Two Sides of the Immigration Debate
The owner of a company that used to clean buildings for the state filed suit today saying he should not have lost his contract just because he had illegal workers. Governor Blunt wrote a letter to prosecutors earlier this week, urging them to enforce Missouri's immigration laws.
At the heart of the letter, Blunt writes, "Section 285.025 of the revised statutes of Missouri declares employers of illegal aliens ineligible for state tax credits, tax abatements or loans." It continues, "My administration stands ready to assist any prosecutor to the greatest extent allowed by law in bringing criminal charges against corporations or individuals who flout our federal and state laws by hiring illegal immigrants."
According to Blunt, county prosecutors who think a contractor employs illegal immigrants need to: check the Missouri accountability portal, a database that tracks what companies receive tax credits; contact the Missouri information analysis center for background checks; and contact local law enforcement agencies. Blunt's office says the letter is important because, up until now, prosecutors haven't gone after any employers.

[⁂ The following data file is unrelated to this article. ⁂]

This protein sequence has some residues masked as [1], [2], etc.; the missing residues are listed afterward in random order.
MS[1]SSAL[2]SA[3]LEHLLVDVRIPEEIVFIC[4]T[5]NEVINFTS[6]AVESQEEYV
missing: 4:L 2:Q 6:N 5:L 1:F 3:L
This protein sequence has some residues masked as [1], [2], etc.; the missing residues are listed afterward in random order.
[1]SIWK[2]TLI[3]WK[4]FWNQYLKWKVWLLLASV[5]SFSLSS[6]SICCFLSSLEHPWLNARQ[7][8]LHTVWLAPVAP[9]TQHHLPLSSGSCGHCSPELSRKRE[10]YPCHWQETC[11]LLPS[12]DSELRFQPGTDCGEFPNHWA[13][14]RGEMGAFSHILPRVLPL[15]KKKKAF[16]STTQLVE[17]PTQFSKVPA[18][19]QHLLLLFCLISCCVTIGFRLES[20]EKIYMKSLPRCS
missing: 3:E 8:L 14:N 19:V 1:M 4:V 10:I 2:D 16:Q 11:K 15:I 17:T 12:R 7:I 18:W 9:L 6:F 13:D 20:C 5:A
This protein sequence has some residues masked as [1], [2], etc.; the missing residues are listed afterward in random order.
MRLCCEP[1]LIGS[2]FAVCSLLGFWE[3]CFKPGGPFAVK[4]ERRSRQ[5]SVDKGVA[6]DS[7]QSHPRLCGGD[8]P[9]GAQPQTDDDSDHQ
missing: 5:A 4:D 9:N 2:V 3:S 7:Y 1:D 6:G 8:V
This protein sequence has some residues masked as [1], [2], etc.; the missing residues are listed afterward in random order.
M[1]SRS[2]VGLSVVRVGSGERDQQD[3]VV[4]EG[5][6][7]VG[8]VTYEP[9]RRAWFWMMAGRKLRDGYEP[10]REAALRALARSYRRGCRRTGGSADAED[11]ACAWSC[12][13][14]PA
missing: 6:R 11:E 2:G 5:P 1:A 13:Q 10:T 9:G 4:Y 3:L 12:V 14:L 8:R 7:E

But now one employer is going after Blunt. The owner of Sam's Janitorial Service is suing over canceled state contracts. An illegal immigration raid in March rounded up illegal immigrants who work for Sam's Janitorial. The same day as the raid, Governor Blunt issued an executive order that said, "If the state determines that a current contractor employs any persons who are not eligible to work in the United States in violation of federal law, the contractor shall be in breach of contract and the state may lawfully terminate the contract and suspend or debar the contractor from doing business [in] the state of Missouri." The order canceled the Sam's Janitorial contract with the state. Now, the owner claims monetary damages, plus pain and suffering.
"That's his business," says attorney David Moen. "That was his source of livelihood. That's how he provided for his family, and he lost it all."
"The governor is willing and ready to defend his executive order banning state contractors who knowingly work with illegal workers from providing services to the state in the courtroom or anywhere else," said Blunt spokesperson Jessica Robinson.
That word "knowingly" may be key...The Sam's owner says he didn't "knowingly" hire illegal workers. It'll be up to the parties to work that out in court. And the jury is still out with prosecutors on Blunt's letter.